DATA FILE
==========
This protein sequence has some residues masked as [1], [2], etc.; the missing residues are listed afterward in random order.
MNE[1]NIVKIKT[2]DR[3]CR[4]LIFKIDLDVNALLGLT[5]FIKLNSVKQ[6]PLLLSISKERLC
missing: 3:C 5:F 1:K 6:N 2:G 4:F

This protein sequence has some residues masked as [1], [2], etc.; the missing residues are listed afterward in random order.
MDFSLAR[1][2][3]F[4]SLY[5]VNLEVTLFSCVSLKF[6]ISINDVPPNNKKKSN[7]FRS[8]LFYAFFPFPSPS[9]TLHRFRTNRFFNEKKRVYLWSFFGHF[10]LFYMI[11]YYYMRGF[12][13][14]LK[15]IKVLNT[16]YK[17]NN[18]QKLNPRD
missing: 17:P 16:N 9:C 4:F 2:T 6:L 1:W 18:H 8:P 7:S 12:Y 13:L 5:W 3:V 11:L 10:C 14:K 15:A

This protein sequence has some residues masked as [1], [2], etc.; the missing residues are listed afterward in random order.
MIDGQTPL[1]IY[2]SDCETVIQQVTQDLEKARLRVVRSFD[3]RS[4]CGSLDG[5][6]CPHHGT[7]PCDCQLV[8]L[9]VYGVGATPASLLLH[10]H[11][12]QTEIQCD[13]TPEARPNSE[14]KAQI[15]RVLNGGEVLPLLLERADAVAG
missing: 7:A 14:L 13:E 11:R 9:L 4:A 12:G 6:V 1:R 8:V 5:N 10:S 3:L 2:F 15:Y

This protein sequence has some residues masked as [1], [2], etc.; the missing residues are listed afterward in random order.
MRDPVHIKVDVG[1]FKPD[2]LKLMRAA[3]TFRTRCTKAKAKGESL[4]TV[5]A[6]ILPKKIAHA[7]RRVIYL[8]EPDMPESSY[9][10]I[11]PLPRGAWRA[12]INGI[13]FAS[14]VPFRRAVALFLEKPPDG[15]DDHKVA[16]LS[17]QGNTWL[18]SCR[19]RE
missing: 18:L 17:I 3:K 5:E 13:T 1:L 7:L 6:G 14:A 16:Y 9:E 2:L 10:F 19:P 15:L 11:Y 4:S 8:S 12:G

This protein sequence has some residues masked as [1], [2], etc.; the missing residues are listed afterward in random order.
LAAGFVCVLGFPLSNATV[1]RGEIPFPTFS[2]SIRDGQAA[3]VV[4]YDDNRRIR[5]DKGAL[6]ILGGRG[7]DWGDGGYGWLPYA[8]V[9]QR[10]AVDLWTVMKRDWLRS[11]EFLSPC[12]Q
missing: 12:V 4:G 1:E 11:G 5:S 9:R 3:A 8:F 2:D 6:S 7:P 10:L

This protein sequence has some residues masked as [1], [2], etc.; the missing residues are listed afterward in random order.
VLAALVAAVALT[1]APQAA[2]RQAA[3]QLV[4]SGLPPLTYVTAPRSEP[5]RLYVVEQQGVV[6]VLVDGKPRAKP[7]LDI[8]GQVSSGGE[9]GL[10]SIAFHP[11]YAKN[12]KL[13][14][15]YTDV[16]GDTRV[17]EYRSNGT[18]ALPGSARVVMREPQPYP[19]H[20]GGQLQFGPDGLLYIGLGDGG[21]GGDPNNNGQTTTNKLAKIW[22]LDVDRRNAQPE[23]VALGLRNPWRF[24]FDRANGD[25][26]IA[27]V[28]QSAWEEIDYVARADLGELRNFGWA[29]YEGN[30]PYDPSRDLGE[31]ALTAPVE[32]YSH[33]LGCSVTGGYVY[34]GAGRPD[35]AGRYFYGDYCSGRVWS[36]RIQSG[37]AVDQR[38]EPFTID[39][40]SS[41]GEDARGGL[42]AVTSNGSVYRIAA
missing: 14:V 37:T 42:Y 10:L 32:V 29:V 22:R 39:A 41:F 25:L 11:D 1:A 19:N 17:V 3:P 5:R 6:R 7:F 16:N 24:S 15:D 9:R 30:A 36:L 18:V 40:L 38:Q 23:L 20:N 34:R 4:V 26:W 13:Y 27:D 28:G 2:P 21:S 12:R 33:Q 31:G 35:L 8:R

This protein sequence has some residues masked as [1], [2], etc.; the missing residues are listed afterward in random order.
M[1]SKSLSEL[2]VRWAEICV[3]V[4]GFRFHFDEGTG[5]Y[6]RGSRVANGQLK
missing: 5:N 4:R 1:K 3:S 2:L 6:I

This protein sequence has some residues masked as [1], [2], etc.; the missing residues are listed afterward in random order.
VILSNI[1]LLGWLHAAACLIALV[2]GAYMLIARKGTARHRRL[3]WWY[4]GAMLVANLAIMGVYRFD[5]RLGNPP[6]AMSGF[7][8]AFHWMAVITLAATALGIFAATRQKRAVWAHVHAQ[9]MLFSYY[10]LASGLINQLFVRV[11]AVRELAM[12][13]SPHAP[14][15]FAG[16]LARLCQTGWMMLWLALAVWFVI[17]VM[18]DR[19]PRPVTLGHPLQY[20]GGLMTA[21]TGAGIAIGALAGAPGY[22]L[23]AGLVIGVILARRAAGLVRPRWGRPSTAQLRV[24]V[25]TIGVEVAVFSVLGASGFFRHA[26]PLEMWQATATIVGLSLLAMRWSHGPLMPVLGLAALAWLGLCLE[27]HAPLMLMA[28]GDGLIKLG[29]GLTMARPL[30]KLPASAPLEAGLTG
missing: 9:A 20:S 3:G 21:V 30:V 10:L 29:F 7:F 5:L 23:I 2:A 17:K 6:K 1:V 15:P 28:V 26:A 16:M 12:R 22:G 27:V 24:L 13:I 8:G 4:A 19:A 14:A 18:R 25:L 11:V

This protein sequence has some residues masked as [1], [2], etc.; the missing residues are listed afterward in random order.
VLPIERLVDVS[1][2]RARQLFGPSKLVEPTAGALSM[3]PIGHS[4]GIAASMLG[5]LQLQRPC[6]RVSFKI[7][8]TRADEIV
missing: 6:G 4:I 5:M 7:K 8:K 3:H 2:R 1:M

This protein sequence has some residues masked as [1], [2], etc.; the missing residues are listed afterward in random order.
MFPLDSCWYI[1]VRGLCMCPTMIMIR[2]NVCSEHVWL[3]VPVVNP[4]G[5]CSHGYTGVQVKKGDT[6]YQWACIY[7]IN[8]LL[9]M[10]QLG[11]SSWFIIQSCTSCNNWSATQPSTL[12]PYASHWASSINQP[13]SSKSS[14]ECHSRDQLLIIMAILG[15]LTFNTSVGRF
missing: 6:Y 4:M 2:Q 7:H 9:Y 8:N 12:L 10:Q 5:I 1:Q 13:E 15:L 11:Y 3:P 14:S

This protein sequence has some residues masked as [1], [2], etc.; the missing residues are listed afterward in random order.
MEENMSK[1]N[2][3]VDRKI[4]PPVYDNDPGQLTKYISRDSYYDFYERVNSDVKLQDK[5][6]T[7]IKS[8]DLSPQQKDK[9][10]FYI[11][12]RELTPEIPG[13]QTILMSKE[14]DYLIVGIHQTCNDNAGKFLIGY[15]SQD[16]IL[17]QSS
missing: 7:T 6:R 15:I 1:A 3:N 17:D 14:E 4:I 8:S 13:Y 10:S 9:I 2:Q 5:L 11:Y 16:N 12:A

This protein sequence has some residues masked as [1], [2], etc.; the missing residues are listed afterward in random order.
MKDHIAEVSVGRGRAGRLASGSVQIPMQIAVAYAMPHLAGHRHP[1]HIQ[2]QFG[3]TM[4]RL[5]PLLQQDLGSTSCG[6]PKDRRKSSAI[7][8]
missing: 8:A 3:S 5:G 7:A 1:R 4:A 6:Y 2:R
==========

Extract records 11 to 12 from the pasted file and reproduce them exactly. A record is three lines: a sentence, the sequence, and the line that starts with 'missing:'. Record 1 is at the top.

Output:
This protein sequence has some residues masked as [1], [2], etc.; the missing residues are listed afterward in random order.
MEENMSK[1]N[2][3]VDRKI[4]PPVYDNDPGQLTKYISRDSYYDFYERVNSDVKLQDK[5][6]T[7]IKS[8]DLSPQQKDK[9][10]FYI[11][12]RELTPEIPG[13]QTILMSKE[14]DYLIVGIHQTCNDNAGKFLIGY[15]SQD[16]IL[17]QSS
missing: 7:T 6:R 15:I 1:A 3:N 17:D 14:E 4:I 8:S 13:Y 10:S 9:I 2:Q 5:L 11:Y 16:N 12:A

This protein sequence has some residues masked as [1], [2], etc.; the missing residues are listed afterward in random order.
MKDHIAEVSVGRGRAGRLASGSVQIPMQIAVAYAMPHLAGHRHP[1]HIQ[2]QFG[3]TM[4]RL[5]PLLQQDLGSTSCG[6]PKDRRKSSAI[7][8]
missing: 8:A 3:S 5:G 7:A 1:R 4:A 6:Y 2:R